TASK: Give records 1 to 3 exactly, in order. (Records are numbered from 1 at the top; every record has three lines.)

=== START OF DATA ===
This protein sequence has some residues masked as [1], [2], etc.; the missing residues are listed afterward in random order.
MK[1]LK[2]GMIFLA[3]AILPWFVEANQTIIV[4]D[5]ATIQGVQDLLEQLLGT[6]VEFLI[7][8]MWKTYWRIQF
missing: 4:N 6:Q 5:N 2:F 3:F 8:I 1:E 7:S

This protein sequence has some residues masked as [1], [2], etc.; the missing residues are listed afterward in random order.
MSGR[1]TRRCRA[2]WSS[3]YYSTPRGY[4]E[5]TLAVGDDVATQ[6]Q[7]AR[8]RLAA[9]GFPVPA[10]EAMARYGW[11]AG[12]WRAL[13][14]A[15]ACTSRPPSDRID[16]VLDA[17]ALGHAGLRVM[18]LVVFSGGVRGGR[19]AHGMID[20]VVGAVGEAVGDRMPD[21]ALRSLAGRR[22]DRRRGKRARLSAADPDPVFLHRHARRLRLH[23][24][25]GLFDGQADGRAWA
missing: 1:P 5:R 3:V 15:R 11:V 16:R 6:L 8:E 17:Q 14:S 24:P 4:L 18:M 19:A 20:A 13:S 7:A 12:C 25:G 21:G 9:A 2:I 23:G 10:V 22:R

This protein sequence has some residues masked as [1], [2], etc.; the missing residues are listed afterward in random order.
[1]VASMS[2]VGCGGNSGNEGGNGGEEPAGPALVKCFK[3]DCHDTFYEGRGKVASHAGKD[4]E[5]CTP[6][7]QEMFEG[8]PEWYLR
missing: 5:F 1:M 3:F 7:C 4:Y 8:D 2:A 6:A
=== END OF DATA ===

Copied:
This protein sequence has some residues masked as [1], [2], etc.; the missing residues are listed afterward in random order.
MK[1]LK[2]GMIFLA[3]AILPWFVEANQTIIV[4]D[5]ATIQGVQDLLEQLLGT[6]VEFLI[7][8]MWKTYWRIQF
missing: 4:N 6:Q 5:N 2:F 3:F 8:I 1:E 7:S

This protein sequence has some residues masked as [1], [2], etc.; the missing residues are listed afterward in random order.
MSGR[1]TRRCRA[2]WSS[3]YYSTPRGY[4]E[5]TLAVGDDVATQ[6]Q[7]AR[8]RLAA[9]GFPVPA[10]EAMARYGW[11]AG[12]WRAL[13][14]A[15]ACTSRPPSDRID[16]VLDA[17]ALGHAGLRVM[18]LVVFSGGVRGGR[19]AHGMID[20]VVGAVGEAVGDRMPD[21]ALRSLAGRR[22]DRRRGKRARLSAADPDPVFLHRHARRLRLH[23][24][25]GLFDGQADGRAWA
missing: 1:P 5:R 3:V 15:R 11:V 16:R 6:L 8:E 17:Q 14:S 24:P 4:L 18:M 19:A 20:A 13:S 7:A 12:C 25:G 21:G 9:A 2:I 23:G 10:V 22:R

This protein sequence has some residues masked as [1], [2], etc.; the missing residues are listed afterward in random order.
[1]VASMS[2]VGCGGNSGNEGGNGGEEPAGPALVKCFK[3]DCHDTFYEGRGKVASHAGKD[4]E[5]CTP[6][7]QEMFEG[8]PEWYLR
missing: 5:F 1:M 3:F 7:C 4:Y 8:D 2:A 6:A